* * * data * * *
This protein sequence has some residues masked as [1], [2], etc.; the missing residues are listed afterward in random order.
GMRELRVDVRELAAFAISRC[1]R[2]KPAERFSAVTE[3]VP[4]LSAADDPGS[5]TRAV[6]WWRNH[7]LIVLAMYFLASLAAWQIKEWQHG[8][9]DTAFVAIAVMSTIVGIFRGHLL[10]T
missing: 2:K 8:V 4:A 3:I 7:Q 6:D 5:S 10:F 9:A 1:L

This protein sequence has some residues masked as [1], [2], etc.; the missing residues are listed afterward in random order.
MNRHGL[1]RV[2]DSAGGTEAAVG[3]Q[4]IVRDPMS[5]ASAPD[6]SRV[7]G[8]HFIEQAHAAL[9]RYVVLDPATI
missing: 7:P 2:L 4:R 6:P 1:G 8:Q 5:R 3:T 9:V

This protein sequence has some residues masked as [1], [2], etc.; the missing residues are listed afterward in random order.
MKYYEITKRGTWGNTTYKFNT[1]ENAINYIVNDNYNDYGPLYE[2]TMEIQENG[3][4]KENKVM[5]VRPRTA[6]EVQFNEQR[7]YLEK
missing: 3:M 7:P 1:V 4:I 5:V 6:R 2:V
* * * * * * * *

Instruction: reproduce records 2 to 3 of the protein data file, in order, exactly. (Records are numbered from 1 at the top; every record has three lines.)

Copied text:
This protein sequence has some residues masked as [1], [2], etc.; the missing residues are listed afterward in random order.
MNRHGL[1]RV[2]DSAGGTEAAVG[3]Q[4]IVRDPMS[5]ASAPD[6]SRV[7]G[8]HFIEQAHAAL[9]RYVVLDPATI
missing: 7:P 2:L 4:R 6:P 1:G 8:Q 5:R 3:T 9:V

This protein sequence has some residues masked as [1], [2], etc.; the missing residues are listed afterward in random order.
MKYYEITKRGTWGNTTYKFNT[1]ENAINYIVNDNYNDYGPLYE[2]TMEIQENG[3][4]KENKVM[5]VRPRTA[6]EVQFNEQR[7]YLEK
missing: 3:M 7:P 1:V 4:I 5:V 6:R 2:V